Wednesday, February 8, 2017


Susan Stamberg aka the woman who can't open her mouth without a cliché coming out of it has one of her reports about famous art by famous artists on the Radio as I start to type this.  I wish there were some way to test to see if someone who had never seen anything by the artist she reported on [I decided to not name the painter to make my point] had any idea what his pictures were like from her kulcha vulcha reporting but her descriptions of his pictures wouldn't lead me to think they'd have any idea of them.  Here's what he said:

[The artist has] plenty of joyous pictures left to paint. He still sees the world in the colors of Oz — hues so vibrant and alive that they look back-lit

Inside [a book of his pictures] you'll see..., palm trees, flowers, his dachshunds, the Grand Canyon, portraits of rich and not rich friends, landscapes in the U.S. and Yorkshire, designs for opera sets. He won't linger over any of them and doesn't pause to answer questions. He keeps turning, leafing through a life's worth of works in vivid blues, greens, oranges and fuchsias.

If you'd never seen the artists work you wouldn't have any idea what his pictures look like - IT IS RADIO, AFTER ALL -  I think, since I removed one dead giveaway subject from that description, even someone familiar with their work would have trouble figuring out who she was talking about from just her description of his art.  ON THE RADIO, for Pete's sake.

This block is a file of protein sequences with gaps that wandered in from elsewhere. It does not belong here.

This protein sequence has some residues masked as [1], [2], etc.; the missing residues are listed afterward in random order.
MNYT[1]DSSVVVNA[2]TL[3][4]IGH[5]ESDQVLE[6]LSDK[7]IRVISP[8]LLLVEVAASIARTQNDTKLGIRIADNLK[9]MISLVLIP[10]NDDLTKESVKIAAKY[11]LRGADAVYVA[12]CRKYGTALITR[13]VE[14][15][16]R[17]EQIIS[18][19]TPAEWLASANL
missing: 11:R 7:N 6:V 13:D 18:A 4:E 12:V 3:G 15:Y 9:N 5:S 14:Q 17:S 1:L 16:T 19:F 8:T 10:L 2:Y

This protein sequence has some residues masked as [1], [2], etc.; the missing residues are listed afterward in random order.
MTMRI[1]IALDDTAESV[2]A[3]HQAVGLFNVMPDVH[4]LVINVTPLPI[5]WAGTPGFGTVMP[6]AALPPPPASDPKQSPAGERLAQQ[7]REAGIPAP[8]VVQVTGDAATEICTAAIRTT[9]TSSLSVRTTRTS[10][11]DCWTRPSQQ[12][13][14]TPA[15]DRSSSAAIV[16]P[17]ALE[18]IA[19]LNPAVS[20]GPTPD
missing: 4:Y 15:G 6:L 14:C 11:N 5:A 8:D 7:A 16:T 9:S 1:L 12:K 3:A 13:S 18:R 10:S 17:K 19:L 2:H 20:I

Considering that everything she says is a cliché, it could lead them to think it's like the art of someone else whose pictures are described in exactly the same terms.  From what she said I can think of many a painting on black velvet or as seen reproduced at the dollar store or on a drug store calendar that would fit those descriptions.  I don't agree with her qualitative description of it, I don't find his work "joyous" at all.  I think he's an iconographer of banality whose method seems to be to remove meaning and significance from whatever he paints, often choosing to paint banal subjects and to make them more banal by choice.   In that I don't remember having ever seen one of his pictures without feeling more depressed.  But, maybe I expect more of the emotion of joy than she does. 

The radio piece was full of Susan Stamberg's signature celebrity name-dropping both movie and kulcha stars and locations.  Why they even put them on the radio is about the most interesting thing about her stuff and that's not interesting, either.  What a waste of air.

Update:  Looking at a range of his pictures as seen on Google Images, I don't see a single one that looks like he used back-lighting effects, those with enough depth to discern the direction of light. Lots of them look dead flat.   I think she might have mixed that up with another scribbler's description of another artist. 

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